Thursday, September 9, 2010
Self-Esteem 101 - part I
I don’t really understand it. I just know that I should have it. And that I should have LOTS of it and it should be HIGH rather than low. Over the past few years I’ve felt my supply of esteem dwindle to near depletion. Feeling good about myself has been a struggle since my early teens. The first obvious signs of this problem was when I became anorexic at age 13 followed by years of sporadic bulimia and chronic disordered eating. The bottom line is that self-esteem is something that I was able to cultivate now and again, but not for long and not on an ongoing basis.
Recently events occurred that led to disappointment. Although disappointed, I was taken aback by how quickly my sense of being and worth plummeted. Suddenly I went from mere disappointment to utter despair. My mind began its assault. Attacking me with comments like, “I’m a loser”, “I don’t deserve success”, “I’m fat and ugly”, “everybody’s life is better than mine”, “I don’t deserve to be happy”, “I’m a horrible parent”, “I suck”, etc. Mean things. The sort of things that I wouldn’t stand by and allow my friends or my child say about themselves, or anyone else for that matter. I know I’m not the only one in this situation. I have too many friends who also feel like this.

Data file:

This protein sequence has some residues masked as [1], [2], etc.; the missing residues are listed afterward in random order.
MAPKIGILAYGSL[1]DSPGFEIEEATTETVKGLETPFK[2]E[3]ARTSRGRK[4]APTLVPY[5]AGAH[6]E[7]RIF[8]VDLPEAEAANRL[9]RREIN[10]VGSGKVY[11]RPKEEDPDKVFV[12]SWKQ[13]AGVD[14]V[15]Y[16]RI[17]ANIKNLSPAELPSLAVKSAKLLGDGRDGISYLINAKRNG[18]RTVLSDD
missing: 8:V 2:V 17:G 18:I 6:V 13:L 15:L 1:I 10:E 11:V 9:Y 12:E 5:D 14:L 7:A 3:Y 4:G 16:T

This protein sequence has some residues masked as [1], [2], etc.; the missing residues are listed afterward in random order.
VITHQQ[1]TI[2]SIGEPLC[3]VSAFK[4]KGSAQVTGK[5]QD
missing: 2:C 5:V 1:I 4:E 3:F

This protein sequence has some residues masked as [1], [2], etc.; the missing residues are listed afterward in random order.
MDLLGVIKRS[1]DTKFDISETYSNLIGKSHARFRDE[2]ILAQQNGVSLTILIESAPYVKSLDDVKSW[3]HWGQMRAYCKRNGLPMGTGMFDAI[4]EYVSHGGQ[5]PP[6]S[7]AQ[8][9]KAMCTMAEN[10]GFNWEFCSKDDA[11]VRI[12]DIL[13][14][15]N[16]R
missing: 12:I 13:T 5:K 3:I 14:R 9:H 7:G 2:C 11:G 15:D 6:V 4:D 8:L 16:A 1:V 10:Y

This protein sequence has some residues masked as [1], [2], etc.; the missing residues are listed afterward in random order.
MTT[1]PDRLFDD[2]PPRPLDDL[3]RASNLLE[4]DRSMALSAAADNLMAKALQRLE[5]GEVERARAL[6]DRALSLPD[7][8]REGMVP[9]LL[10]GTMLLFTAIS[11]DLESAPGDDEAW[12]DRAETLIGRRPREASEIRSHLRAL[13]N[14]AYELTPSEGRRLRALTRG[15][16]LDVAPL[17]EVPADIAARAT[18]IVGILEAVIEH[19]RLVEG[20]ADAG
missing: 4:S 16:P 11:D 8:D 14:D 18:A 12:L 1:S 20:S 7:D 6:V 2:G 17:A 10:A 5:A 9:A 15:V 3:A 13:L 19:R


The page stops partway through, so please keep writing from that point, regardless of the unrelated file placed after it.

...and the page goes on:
The incident got me thinking about how long it had been since I felt good about myself. How long it had been since I felt worthwhile and deserving of wonderful things. I decided that perhaps my true problem lay in a lack of self-esteem and did what any other smart, capable person who wanted to solve a problem would do. I did a Google search.
What I discovered is that there is a lot of information out there, but not a lot of information that is helpful. And before anyone decides to point out the obvious, yes, I have had counseling and read a substantial number of self-help books. I know I’m not alone in this. So I’m going to make my journey through this a series. I know my blog appears to be more about economy than psychology, but really, isn’t the most truly luxurious thing in our lives how we feel about ourselves. How we feel about ourselves cost nothing monetarily, but can be so costly to us when we don’t feel good about ourselves. I think it may well be the most economically luxurious thing anyone can have.